To assess trends in depth, we can look at the range in Elo ratings among the top 100 female players at the time Sharapova’s suspension began in 2016 compared to now. A period of high depth would be one in which the top 100 were within a narrow range in ratings, as this would mean that fewer points distinguished the No. 1 and No. 100. When we look between these periods below, we find that the depth on the tour has increased but only slightly, narrowing by 30 Elo points overall. The same is true among the top 30, although the difference is somewhat greater with 40 fewer points differentiating the best player and the 30th best player today than at the start of 2016.
So the depth of the tour hasn’t changed dramatically enough that it would be expected to influence Sharapova’s comeback. Yet, even with the same caliber of opponent, Sharapova might face more of a challenge if the mix of opponents at the highest level are very different than when she was last active.
A New Field of Opponents?
If we look at the trajectories for the current top 50 players, we find that the majority have risen in the Elo standings compared to the start of 2016. Overall, 62% of current top 50 players have a better Elo rating today than at the start of 2016 and the median gain in the Elo rankings has been 26 positions. Of the current top 50, 30% were outside of the top 50 in 2016.
Among the top 10, in fact, three were ranked 20th or below at the time of Sharapova’s suspension: Johanna Konta, Svetlana Kuznetsova, and Elina Svitolina. The new mix of opponents at the top tells us that the players Sharapova is likely to run into in later stages of events where the most ranking points are up for grabs will be a mix of players she has less experience against, which could make for harder matches than her opponents’ ratings would suggest. Opponent mix can’t be ignored when considering Sharapova’s chances of a strong return.
Elo Consistency Over Time
Changes in depth and opponent mix are two factors that could put the accuracy of a post-ban Elo rating into question. But is there more direct evidence that Elo ratings after a gap are any worse than prior to a gap? One way we could consider this is by looking at the correlation between Elo ratings at the start and end of a 15-month period—the length of Sharapova’s ban—for players similar to Sharapova. Now, one could argue that no player has really ever been like Sharapova. But, for this exercise, the key thing is to control for quality and age, two factors that we can expect to have a major influence on a player’s consistency over long periods.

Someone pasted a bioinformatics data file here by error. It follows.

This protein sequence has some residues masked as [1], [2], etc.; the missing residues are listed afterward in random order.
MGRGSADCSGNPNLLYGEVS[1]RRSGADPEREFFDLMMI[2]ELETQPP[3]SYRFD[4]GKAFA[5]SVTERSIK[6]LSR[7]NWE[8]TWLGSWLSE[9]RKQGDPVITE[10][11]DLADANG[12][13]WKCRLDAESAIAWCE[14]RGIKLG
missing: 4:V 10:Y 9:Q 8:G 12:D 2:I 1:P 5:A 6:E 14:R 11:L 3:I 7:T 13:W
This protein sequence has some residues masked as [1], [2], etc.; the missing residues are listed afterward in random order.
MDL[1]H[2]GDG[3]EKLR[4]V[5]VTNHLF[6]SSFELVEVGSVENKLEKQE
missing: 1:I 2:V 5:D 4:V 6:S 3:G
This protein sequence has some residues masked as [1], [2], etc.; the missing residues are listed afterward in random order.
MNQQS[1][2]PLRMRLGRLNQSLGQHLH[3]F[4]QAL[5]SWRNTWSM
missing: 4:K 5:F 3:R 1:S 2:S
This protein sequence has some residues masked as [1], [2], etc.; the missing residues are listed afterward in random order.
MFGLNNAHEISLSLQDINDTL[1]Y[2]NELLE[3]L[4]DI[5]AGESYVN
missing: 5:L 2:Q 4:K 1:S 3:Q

In the women’s game, top 10 players have historically had Elo ratings of 2200 or higher. We therefore look for players who had a rating this high between the ages of 27 and 29. Since 1990, there were 22 players that met this criteria, including Sharapova. We can look at the consistency of Elo ratings for this group at this time in their career over a 15-month period by looking at the change in ratings from the start and end of this period. The scatter plot below shows a strong agreement (correlation of 0.9) in ratings over this time period for this top group of players. The median change among the group was 10 Elo points, a negligible change for players of this caliber.
One of the few players to deviate from the consistency in Elo ratings enjoyed by most at the top of the game was Amelie Mauresmo who followed an excellent 2006 season at age 27, during which she won titles at the Australian Open and US Open, with a disappointing 2007, where she struggled to reach the second week of the major events. An accumulating series of injuries made Mauresmo an exception to the usual pattern.